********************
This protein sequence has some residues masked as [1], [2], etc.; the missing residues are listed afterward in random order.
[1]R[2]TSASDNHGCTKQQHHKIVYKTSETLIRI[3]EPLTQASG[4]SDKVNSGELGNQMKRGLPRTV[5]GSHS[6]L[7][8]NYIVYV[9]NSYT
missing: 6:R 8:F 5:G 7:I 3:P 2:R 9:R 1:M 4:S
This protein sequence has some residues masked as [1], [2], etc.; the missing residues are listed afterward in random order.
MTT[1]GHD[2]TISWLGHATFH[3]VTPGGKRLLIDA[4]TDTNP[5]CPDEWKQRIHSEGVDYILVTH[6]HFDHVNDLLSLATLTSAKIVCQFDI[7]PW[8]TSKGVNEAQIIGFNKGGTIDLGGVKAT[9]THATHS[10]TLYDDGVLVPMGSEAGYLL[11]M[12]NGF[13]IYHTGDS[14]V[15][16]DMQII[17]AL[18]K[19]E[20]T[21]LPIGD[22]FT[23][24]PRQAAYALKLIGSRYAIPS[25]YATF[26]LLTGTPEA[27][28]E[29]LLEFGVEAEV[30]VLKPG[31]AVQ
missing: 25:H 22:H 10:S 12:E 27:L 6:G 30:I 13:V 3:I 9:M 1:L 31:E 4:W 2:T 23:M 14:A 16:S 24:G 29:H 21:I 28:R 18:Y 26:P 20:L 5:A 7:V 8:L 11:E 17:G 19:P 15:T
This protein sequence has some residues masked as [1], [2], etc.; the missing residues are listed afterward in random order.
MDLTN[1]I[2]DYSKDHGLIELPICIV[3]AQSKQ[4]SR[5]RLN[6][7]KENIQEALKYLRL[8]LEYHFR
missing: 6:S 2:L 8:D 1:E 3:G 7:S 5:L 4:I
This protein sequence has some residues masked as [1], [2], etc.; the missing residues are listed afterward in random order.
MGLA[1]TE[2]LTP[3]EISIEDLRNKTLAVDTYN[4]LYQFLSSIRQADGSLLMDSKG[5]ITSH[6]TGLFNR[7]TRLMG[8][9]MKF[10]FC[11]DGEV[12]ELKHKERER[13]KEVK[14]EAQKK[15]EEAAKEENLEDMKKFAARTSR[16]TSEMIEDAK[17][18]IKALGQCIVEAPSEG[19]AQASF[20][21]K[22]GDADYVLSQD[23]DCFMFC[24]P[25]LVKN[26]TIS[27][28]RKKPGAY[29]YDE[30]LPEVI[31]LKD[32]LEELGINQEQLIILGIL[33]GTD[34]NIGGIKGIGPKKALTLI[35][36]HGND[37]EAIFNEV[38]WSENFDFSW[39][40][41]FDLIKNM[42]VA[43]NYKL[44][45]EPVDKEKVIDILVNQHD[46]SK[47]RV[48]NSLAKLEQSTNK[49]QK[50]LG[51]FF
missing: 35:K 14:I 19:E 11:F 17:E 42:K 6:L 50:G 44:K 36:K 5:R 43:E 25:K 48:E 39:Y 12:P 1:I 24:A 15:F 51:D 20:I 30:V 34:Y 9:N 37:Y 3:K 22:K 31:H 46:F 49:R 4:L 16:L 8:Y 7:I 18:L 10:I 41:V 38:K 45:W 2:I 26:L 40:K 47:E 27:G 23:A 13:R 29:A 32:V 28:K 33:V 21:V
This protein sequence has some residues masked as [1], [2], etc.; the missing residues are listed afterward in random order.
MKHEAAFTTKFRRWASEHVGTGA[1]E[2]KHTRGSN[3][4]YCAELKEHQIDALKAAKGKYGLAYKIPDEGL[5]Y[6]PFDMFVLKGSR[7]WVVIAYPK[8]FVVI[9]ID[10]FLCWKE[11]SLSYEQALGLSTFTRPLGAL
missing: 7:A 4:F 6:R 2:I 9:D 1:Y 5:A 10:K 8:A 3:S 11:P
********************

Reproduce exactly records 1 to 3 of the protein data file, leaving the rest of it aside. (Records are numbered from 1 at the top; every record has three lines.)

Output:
This protein sequence has some residues masked as [1], [2], etc.; the missing residues are listed afterward in random order.
[1]R[2]TSASDNHGCTKQQHHKIVYKTSETLIRI[3]EPLTQASG[4]SDKVNSGELGNQMKRGLPRTV[5]GSHS[6]L[7][8]NYIVYV[9]NSYT
missing: 6:R 8:F 5:G 7:I 3:P 2:R 9:R 1:M 4:S
This protein sequence has some residues masked as [1], [2], etc.; the missing residues are listed afterward in random order.
MTT[1]GHD[2]TISWLGHATFH[3]VTPGGKRLLIDA[4]TDTNP[5]CPDEWKQRIHSEGVDYILVTH[6]HFDHVNDLLSLATLTSAKIVCQFDI[7]PW[8]TSKGVNEAQIIGFNKGGTIDLGGVKAT[9]THATHS[10]TLYDDGVLVPMGSEAGYLL[11]M[12]NGF[13]IYHTGDS[14]V[15][16]DMQII[17]AL[18]K[19]E[20]T[21]LPIGD[22]FT[23][24]PRQAAYALKLIGSRYAIPS[25]YATF[26]LLTGTPEA[27][28]E[29]LLEFGVEAEV[30]VLKPG[31]AVQ
missing: 25:H 22:H 10:S 12:E 27:L 6:G 30:I 13:V 3:I 9:M 1:L 31:E 4:W 2:T 23:M 14:A 16:S 24:G 29:H 21:I 28:R 18:Y 26:P 20:L 5:A 7:V 8:L 11:E 17:G 19:P 15:T
This protein sequence has some residues masked as [1], [2], etc.; the missing residues are listed afterward in random order.
MDLTN[1]I[2]DYSKDHGLIELPICIV[3]AQSKQ[4]SR[5]RLN[6][7]KENIQEALKYLRL[8]LEYHFR
missing: 6:S 2:L 8:D 1:E 3:G 7:S 5:L 4:I